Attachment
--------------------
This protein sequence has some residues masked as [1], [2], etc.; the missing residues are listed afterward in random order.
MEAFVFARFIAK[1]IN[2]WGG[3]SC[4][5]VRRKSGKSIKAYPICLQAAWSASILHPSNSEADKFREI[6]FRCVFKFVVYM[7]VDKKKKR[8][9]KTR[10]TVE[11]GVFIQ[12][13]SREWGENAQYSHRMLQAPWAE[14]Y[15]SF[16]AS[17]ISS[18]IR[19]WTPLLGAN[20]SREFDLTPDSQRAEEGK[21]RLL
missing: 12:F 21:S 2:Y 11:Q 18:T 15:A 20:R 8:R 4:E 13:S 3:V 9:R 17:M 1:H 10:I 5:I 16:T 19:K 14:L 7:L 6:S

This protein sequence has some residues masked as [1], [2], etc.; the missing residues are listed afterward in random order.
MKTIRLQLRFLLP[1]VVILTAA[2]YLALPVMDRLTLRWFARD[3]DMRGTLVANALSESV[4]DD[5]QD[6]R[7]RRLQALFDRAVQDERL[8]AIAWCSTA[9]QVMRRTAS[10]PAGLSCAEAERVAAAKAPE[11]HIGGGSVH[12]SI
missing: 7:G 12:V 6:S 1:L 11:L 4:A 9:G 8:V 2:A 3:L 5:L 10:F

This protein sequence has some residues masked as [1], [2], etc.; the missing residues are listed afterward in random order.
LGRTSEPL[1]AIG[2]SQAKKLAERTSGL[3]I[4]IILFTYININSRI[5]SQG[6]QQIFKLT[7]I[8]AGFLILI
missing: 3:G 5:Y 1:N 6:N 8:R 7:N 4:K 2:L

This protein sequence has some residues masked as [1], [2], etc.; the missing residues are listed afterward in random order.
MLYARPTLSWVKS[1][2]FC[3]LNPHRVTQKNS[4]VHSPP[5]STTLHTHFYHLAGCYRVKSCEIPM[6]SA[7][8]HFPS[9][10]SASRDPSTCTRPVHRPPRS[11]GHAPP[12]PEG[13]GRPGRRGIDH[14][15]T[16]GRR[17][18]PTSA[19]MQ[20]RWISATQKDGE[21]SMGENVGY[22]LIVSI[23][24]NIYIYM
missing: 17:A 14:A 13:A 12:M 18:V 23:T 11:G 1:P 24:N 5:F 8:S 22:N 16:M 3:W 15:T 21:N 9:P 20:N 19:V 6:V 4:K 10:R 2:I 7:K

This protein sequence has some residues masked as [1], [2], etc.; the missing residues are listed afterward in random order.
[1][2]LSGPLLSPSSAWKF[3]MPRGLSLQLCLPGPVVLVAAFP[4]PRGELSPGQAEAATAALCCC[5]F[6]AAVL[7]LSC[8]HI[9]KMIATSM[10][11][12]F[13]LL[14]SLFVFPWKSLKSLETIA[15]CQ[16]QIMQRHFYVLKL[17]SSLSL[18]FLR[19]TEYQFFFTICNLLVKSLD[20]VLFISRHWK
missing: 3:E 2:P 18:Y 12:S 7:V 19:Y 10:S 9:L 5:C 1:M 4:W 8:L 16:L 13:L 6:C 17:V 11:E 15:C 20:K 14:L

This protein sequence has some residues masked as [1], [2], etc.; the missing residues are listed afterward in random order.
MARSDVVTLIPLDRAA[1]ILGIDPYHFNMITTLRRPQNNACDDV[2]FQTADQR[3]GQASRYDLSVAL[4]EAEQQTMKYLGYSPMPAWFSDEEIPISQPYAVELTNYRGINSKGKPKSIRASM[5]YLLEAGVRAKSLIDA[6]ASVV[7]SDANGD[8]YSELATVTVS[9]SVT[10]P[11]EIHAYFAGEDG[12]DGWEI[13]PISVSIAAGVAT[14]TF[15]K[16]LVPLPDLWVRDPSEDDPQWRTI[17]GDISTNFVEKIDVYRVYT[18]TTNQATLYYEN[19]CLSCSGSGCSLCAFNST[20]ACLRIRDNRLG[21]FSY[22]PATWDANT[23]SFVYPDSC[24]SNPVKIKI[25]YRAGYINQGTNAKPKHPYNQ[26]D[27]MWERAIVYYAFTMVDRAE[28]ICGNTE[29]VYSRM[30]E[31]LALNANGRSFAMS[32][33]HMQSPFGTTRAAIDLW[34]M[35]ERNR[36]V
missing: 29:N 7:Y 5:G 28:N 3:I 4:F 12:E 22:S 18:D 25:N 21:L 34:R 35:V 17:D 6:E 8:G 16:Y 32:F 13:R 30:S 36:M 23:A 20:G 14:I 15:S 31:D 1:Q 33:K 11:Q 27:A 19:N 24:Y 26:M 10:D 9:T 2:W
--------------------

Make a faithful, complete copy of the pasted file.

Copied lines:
This protein sequence has some residues masked as [1], [2], etc.; the missing residues are listed afterward in random order.
MEAFVFARFIAK[1]IN[2]WGG[3]SC[4][5]VRRKSGKSIKAYPICLQAAWSASILHPSNSEADKFREI[6]FRCVFKFVVYM[7]VDKKKKR[8][9]KTR[10]TVE[11]GVFIQ[12][13]SREWGENAQYSHRMLQAPWAE[14]Y[15]SF[16]AS[17]ISS[18]IR[19]WTPLLGAN[20]SREFDLTPDSQRAEEGK[21]RLL
missing: 12:F 21:S 2:Y 11:Q 18:T 15:A 20:R 8:R 4:E 13:S 3:V 9:R 17:M 1:H 10:I 5:I 16:T 19:K 14:L 7:L 6:S

This protein sequence has some residues masked as [1], [2], etc.; the missing residues are listed afterward in random order.
MKTIRLQLRFLLP[1]VVILTAA[2]YLALPVMDRLTLRWFARD[3]DMRGTLVANALSESV[4]DD[5]QD[6]R[7]RRLQALFDRAVQDERL[8]AIAWCSTA[9]QVMRRTAS[10]PAGLSCAEAERVAAAKAPE[11]HIGGGSVH[12]SI
missing: 7:G 12:V 6:S 1:L 11:L 4:A 9:G 8:V 2:A 3:L 5:L 10:F

This protein sequence has some residues masked as [1], [2], etc.; the missing residues are listed afterward in random order.
LGRTSEPL[1]AIG[2]SQAKKLAERTSGL[3]I[4]IILFTYININSRI[5]SQG[6]QQIFKLT[7]I[8]AGFLILI
missing: 3:G 5:Y 1:N 6:N 8:R 7:N 4:K 2:L

This protein sequence has some residues masked as [1], [2], etc.; the missing residues are listed afterward in random order.
MLYARPTLSWVKS[1][2]FC[3]LNPHRVTQKNS[4]VHSPP[5]STTLHTHFYHLAGCYRVKSCEIPM[6]SA[7][8]HFPS[9][10]SASRDPSTCTRPVHRPPRS[11]GHAPP[12]PEG[13]GRPGRRGIDH[14][15]T[16]GRR[17][18]PTSA[19]MQ[20]RWISATQKDGE[21]SMGENVGY[22]LIVSI[23][24]NIYIYM
missing: 17:A 14:A 13:A 12:M 18:V 23:T 11:G 1:P 24:N 5:F 8:S 22:N 16:M 3:W 15:T 21:N 9:P 20:N 19:V 6:V 4:K 10:R 2:I 7:K

This protein sequence has some residues masked as [1], [2], etc.; the missing residues are listed afterward in random order.
[1][2]LSGPLLSPSSAWKF[3]MPRGLSLQLCLPGPVVLVAAFP[4]PRGELSPGQAEAATAALCCC[5]F[6]AAVL[7]LSC[8]HI[9]KMIATSM[10][11][12]F[13]LL[14]SLFVFPWKSLKSLETIA[15]CQ[16]QIMQRHFYVLKL[17]SSLSL[18]FLR[19]TEYQFFFTICNLLVKSLD[20]VLFISRHWK
missing: 3:E 2:P 18:Y 12:S 7:V 19:Y 10:S 9:L 5:C 1:M 4:W 8:L 16:L 13:L 6:C 17:V 11:E 15:C 20:K 14:L

This protein sequence has some residues masked as [1], [2], etc.; the missing residues are listed afterward in random order.
MARSDVVTLIPLDRAA[1]ILGIDPYHFNMITTLRRPQNNACDDV[2]FQTADQR[3]GQASRYDLSVAL[4]EAEQQTMKYLGYSPMPAWFSDEEIPISQPYAVELTNYRGINSKGKPKSIRASM[5]YLLEAGVRAKSLIDA[6]ASVV[7]SDANGD[8]YSELATVTVS[9]SVT[10]P[11]EIHAYFAGEDG[12]DGWEI[13]PISVSIAAGVAT[14]TF[15]K[16]LVPLPDLWVRDPSEDDPQWRTI[17]GDISTNFVEKIDVYRVYT[18]TTNQATLYYEN[19]CLSCSGSGCSLCAFNST[20]ACLRIRDNRLG[21]FSY[22]PATWDANT[23]SFVYPDSC[24]SNPVKIKI[25]YRAGYINQGTNAKPKHPYNQ[26]D[27]MWERAIVYYAFTMVDRAE[28]ICGNTE[29]VYSRM[30]E[31]LALNANGRSFAMS[32][33]HMQSPFGTTRAAIDLW[34]M[35]ERNR[36]V
missing: 29:N 7:Y 5:G 28:N 3:I 4:F 12:E 22:S 18:D 25:N 21:L 34:R 35:V 17:D 6:E 8:G 16:Y 32:F 13:R 30:S 36:M 23:A 20:G 14:I 15:S 31:D 1:Q 33:K 11:Q 27:A 19:N 24:Y 26:M 10:D 9:T 2:W